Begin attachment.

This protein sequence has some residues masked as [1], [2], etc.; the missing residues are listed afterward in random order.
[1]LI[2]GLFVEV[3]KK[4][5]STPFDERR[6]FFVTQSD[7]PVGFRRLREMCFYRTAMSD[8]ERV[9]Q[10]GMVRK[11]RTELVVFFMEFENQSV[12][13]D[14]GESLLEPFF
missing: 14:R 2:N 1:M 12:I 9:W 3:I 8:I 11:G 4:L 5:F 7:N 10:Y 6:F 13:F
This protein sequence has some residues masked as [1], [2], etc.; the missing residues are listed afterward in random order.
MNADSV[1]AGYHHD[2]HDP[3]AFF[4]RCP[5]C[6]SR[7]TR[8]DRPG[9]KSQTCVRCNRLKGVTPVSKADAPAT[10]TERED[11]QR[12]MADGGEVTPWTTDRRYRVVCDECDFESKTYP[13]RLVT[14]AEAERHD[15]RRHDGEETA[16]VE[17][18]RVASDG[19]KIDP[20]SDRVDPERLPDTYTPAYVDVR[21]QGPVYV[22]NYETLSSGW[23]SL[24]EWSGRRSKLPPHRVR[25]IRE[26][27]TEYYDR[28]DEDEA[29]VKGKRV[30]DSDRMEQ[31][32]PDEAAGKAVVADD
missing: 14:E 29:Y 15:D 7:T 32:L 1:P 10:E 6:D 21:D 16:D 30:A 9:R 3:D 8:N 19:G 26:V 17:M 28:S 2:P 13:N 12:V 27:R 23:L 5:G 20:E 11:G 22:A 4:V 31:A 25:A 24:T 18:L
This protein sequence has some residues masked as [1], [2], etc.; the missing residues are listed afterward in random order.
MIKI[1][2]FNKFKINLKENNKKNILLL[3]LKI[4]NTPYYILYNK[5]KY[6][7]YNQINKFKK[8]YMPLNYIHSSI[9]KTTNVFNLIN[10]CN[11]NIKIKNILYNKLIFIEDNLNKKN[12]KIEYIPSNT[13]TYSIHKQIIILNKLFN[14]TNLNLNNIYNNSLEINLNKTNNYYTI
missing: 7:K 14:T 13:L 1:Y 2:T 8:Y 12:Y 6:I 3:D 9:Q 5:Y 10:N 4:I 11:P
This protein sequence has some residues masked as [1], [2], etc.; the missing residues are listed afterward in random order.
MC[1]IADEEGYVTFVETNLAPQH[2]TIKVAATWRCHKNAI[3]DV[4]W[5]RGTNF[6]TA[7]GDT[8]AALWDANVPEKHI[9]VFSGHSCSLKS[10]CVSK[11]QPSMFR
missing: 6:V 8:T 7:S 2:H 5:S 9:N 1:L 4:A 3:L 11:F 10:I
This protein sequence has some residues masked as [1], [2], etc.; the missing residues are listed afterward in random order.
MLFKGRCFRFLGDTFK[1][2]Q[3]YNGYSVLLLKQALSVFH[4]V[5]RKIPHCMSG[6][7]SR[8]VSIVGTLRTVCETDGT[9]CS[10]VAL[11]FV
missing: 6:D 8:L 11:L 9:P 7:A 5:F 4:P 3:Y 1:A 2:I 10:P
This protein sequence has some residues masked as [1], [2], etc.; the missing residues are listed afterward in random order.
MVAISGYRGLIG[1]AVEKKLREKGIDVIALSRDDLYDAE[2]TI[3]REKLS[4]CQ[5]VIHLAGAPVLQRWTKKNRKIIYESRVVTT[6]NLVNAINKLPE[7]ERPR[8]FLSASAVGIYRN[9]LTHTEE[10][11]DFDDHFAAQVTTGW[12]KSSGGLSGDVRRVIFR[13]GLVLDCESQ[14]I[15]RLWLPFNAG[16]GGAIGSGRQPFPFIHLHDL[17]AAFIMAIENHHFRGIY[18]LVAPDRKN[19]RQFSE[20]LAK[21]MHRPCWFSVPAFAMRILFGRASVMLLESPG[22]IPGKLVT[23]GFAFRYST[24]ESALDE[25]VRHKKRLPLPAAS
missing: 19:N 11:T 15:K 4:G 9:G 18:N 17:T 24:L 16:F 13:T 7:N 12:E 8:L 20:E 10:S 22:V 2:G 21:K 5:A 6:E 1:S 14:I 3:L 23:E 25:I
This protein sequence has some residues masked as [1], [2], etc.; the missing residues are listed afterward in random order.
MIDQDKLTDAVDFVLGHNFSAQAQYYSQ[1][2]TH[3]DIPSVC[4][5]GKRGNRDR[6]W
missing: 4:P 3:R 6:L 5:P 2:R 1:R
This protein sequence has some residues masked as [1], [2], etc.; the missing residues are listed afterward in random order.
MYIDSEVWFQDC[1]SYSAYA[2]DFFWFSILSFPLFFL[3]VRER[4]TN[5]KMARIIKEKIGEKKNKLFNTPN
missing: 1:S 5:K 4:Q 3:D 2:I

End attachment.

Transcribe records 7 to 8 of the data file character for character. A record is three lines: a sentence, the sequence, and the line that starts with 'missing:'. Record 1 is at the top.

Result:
This protein sequence has some residues masked as [1], [2], etc.; the missing residues are listed afterward in random order.
MIDQDKLTDAVDFVLGHNFSAQAQYYSQ[1][2]TH[3]DIPSVC[4][5]GKRGNRDR[6]W
missing: 4:P 3:R 6:L 5:P 2:R 1:R
This protein sequence has some residues masked as [1], [2], etc.; the missing residues are listed afterward in random order.
MYIDSEVWFQDC[1]SYSAYA[2]DFFWFSILSFPLFFL[3]VRER[4]TN[5]KMARIIKEKIGEKKNKLFNTPN
missing: 1:S 5:K 4:Q 3:D 2:I